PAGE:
Mrs. Yeobright told him that he might have whatever ropes he could find in the outhouse, and Sam went out to search. When he passed by the door Clym joined him, and accompanied him to the gate.
“Is this young witch-lady going to stay long at Mistover?” he asked.
“I should say so.”
“What a cruel shame to ill-use her, She must have suffered greatly — more in mind than in body.”
“’Twas a graceless trick — such a handsome girl, too. You ought to see her, Mr. Yeobright, being a young man come from far, and with a little more to show for your years than most of us.”
“Do you think she would like to teach children?” said Clym.
Sam shook his head. “Quite a different sort of body from that, I reckon.”
“O, it was merely something which occurred to me. It would of course be necessary to see her and talk it over — not an easy thing, by the way, for my family and hers are not very friendly.”
“I’ll tell you how you mid see her, Mr. Yeobright,” said Sam. “We are going to grapple for the bucket at six o’clock tonight at her house, and you could lend a hand. There’s five or six coming, but the well is deep, and another might be useful, if you don’t mind appearing in that shape. She’s sure to be walking round.”
“I’ll think of it,” said Yeobright; and they parted.
He thought of it a good deal; but nothing more was said about Eustacia inside the house at that time. Whether this romantic martyr to superstition and the melancholy mummer he had conversed with under the full moon were one and the same person remained as yet a problem.
The afternoon was fine, and Yeobright walked on the heath for an hour with his mother. When they reached the lofty ridge which divided the valley of Blooms-End from the adjoining valley they stood still and looked round. The Quiet Woman Inn was visible on the low margin of the heath in one direction, and afar on the other hand rose Mistover Knap.
“You mean to call on Thomasin?” he inquired.
“Yes. But you need not come this time,” said his mother.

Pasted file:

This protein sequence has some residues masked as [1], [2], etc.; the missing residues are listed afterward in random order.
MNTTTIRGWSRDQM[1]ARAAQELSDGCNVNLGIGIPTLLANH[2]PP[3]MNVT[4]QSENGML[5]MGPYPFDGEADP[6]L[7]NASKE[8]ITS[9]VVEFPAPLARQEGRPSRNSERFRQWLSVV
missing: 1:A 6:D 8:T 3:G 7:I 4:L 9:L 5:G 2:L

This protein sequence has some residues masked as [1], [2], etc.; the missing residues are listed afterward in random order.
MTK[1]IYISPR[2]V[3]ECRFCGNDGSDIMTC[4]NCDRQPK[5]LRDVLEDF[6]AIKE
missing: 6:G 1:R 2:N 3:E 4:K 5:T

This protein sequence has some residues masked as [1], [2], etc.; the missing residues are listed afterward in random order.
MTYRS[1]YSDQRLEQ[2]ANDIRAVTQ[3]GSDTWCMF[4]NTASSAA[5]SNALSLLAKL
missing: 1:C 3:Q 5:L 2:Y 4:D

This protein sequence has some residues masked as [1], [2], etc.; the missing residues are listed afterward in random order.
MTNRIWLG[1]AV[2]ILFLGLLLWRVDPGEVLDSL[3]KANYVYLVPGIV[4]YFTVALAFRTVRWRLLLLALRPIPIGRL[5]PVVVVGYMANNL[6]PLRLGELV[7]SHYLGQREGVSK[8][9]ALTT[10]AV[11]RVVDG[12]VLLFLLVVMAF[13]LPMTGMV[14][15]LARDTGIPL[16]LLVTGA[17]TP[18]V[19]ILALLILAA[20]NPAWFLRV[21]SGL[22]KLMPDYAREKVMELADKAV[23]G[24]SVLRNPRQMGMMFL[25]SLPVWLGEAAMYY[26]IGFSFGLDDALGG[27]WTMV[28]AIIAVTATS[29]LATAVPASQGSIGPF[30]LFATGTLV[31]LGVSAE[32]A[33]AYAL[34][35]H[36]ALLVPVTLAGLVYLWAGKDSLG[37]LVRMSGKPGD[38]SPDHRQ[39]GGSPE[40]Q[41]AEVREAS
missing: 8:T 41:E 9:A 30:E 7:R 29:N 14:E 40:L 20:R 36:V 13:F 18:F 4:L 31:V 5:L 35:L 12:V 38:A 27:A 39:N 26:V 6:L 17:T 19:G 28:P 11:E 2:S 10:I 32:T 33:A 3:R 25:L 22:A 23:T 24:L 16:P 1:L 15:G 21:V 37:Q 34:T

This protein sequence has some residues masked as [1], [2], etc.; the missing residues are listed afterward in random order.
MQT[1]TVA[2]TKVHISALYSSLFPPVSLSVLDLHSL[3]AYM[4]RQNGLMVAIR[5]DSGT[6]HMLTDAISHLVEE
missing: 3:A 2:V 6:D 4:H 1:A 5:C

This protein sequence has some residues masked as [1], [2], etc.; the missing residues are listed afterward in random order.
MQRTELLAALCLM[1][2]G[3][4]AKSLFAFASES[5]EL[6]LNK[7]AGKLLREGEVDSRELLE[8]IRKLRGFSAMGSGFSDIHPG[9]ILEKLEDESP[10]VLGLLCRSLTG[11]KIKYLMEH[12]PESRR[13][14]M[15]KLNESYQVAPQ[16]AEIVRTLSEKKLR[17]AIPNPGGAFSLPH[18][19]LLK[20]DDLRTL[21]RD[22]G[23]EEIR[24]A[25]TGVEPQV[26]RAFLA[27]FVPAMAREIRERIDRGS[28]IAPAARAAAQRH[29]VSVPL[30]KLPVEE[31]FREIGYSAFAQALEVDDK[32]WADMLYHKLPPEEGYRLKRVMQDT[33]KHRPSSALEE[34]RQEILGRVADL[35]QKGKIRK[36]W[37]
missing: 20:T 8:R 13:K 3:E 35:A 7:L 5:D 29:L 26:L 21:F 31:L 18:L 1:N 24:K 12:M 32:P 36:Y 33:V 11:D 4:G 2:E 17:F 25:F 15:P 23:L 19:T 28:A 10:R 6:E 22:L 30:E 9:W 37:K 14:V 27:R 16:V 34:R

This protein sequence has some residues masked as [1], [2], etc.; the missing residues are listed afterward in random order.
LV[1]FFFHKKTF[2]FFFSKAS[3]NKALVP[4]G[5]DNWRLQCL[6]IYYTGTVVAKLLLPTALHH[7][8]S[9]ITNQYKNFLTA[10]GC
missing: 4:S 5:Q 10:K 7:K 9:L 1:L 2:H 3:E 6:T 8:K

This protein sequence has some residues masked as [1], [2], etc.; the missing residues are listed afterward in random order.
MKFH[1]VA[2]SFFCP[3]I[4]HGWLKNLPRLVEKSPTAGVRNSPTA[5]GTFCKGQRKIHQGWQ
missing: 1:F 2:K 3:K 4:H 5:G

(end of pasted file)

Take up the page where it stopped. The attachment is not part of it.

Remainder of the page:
“In that case I’ll branch off here, Mother. I am going to Mistover.”
Mrs. Yeobright turned to him inquiringly.
“I am going to help them get the bucket out of the captain’s well,” he continued. “As it is so very deep I may be useful. And I should like to see this Miss Vye — not so much for her good looks as for another reason.”
“Must you go?” his mother asked.
“I thought to.”
And they parted. “There is no help for it,” murmured Clym’s mother gloomily as he withdrew. “They are sure to see each other. I wish Sam would carry his news to other houses than mine.”
Clym’s retreating figure got smaller and smaller as it rose and fell over the hillocks on his way. “He is tender-hearted,” said Mrs. Yeobright to herself while she watched him; “otherwise it would matter little. How he’s going on!”
He was, indeed, walking with a will over the furze, as straight as a line, as if his life depended upon it. His mother drew a long breath, and, abandoning the visit to Thomasin, turned back. The evening films began to make nebulous pictures of the valleys, but the high lands still were raked by the declining rays of the winter sun, which glanced on Clym as he walked forward, eyed by every rabbit and field-fare around, a long shadow advancing in front of him.
On drawing near to the furze-covered bank and ditch which fortified the captain’s dwelling he could hear voices within, signifying that operations had been already begun. At the side-entrance gate he stopped and looked over.